A CSP is a computational problem where we are given variables and constraints about them; the question is whether the variables can be assigned values such that all constraints are satisfied. Numerous natural computational problems, such as satisfiability of a given system of equations over a field, are CSPs; in fact, any computational problem is Turing-equivalent to a CSP.

Any CSP can be modeled by a relational structure, and conversely every relational structure naturally defines a CSP. In view of humanity’s continuing quest to distinguish easy from hard problems in general, and the class P (polynomial-time solvable problems, e.g. satisfiability of linear equations over a field) from the class NP (polynomial-time verifiable problems, e.g. satisfiability of a propositional formula) in particular, the question arises which mathematical properties of a relational structure make the corresponding CSP easy and which make it hard. It turns out that particular algebraic invariants of the structure often determine the borderline between different complexity classes. Hence algebraic methods, combined with concepts from model theory as well as from Ramsey theory in the case of infinite structures, yield appropriate tools to determine the computational complexity of CSPs.

**Information:**This talk will be given in hybrid format. Please contact Richard Springer for information how to participate.

**Cross-Alps Logic Seminar****Time:** Friday, 31 March, 16.00-17.00 CEST**Speaker:** L. Patey, CNRS**Title:** Canonical notions of forcing in Reverse Mathematics**Abstract:** In Reverse Mathematics, a proof of non-implication from a statement P to a statement Q consists of creating a model of P which is not a model of Q. To this end, one usually create a complicated instance I of Q, and then, build iteratively a model of P containing I while avoiding every solution to I. The difficult part consists in building solutions to instances of P which will not compute any solution to I. This is usually done by forcing. Moreover, by some empirical observation, the notion of forcing used in a separation of P from Q usually does not depend on Q. For example, constructing models of WKL is usually done by forcing with Pi^0_1 classes. This tends to show that P admits a “canonical” notion of forcing. In this talk, we provide a formal framework to discuss this intuition, and study the canonical notions of forcing associated to some important statements in Reverse Mathematics. This is a joint work with Denis Hirschfeldt.**Information:** The event will stream on the Webex platform. Please write to luca.mottoros [at] unito.it for the link to the event.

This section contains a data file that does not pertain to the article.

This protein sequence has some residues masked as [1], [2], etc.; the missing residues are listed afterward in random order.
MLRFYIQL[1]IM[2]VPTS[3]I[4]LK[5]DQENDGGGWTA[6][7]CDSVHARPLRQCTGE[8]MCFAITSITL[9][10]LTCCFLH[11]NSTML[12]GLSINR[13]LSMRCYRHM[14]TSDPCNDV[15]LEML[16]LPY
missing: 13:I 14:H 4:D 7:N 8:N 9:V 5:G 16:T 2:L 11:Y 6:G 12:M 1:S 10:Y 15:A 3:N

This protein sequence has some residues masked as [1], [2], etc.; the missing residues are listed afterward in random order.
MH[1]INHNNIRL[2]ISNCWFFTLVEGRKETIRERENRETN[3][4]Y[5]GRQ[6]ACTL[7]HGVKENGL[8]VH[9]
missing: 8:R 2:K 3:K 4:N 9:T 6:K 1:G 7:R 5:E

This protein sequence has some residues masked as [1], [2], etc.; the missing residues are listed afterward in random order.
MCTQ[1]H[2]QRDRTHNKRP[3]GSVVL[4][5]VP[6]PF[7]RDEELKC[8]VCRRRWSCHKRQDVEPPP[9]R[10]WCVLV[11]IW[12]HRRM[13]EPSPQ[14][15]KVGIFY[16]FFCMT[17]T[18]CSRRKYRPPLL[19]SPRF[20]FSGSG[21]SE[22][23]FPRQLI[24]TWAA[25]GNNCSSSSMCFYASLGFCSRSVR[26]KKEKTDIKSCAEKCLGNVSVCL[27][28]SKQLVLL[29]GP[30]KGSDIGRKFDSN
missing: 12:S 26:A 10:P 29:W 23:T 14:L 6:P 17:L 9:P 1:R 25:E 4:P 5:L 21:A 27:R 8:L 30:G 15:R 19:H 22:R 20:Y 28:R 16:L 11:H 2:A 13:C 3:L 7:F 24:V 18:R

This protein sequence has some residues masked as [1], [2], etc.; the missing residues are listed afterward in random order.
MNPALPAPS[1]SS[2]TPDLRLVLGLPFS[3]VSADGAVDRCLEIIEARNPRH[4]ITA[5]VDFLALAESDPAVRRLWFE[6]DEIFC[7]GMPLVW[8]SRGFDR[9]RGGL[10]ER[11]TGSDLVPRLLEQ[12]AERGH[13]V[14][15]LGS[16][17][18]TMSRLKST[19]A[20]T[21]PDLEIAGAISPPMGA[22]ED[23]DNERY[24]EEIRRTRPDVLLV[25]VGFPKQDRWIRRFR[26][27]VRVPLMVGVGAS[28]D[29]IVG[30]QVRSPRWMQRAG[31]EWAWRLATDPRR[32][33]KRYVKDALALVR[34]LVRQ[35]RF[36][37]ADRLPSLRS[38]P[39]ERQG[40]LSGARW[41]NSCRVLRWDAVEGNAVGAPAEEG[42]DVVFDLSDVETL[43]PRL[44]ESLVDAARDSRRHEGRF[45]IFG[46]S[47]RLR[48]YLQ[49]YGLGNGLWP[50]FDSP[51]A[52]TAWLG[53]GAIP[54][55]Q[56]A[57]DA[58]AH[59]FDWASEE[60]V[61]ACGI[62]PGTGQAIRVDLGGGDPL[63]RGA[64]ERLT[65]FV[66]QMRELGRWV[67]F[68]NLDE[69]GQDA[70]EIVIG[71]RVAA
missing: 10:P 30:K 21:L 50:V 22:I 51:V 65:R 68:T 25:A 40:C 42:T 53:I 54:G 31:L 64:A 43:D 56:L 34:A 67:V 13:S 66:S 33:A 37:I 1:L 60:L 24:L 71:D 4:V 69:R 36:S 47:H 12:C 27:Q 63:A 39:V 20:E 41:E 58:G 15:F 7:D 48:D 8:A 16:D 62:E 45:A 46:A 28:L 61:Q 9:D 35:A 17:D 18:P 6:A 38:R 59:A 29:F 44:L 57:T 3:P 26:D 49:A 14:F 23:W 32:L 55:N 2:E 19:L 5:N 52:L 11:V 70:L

**CUNY Set Theory Seminar****Time:** Friday, 31 March, 12:15pm New York time (18:15 CET)**Speaker: **Benjamin Goodman, CUNY**Title:** Σn-correct forcing axioms**Abstract:** The standard method of producing a model of a forcing axiom from a supercompact cardinal in fact gives a model of an even stronger principle: that for every small name a and every Σ2 formula arphi such that φ(a) is forceable by and preserved under further forcing in our forcing class, there is a filter F which meets a desired collection of dense sets and also interprets a such that φ(aF) already holds. I will show how to generalize this result to formulas of higher complexity by starting with slightly stronger large cardinal assumptions, then discuss the bounded versions of these enhanced forcing axioms, their relationships to other similar principles, and their consequences.**Information:** The seminar will take place virtually. Please email Victoria Gitman (vgitman@nylogic.org) for the meeting id.

**Toronto Set Theory Seminar****Time:** Friday, 31 March, 1.30-3.00 Toronto time (19.30-21.00 CET)**Speaker:** tba **Title:** tba **Abstract:** tba **Information:** Please see http://gfs.fields.utoronto.ca/activities/22-23/set-theory-seminar.

**CUNY Logic Workshop****Time:** Friday, 31 March, 2:00 – 3:30 New York time (20:00-21:30 CET)**Speaker: **Corey Switzer, University of Vienna**Title: **tba **Abstract:** tba **Information:** The talk will take place in person. For more information, please see the seminar webpage or email Victoria Gitman.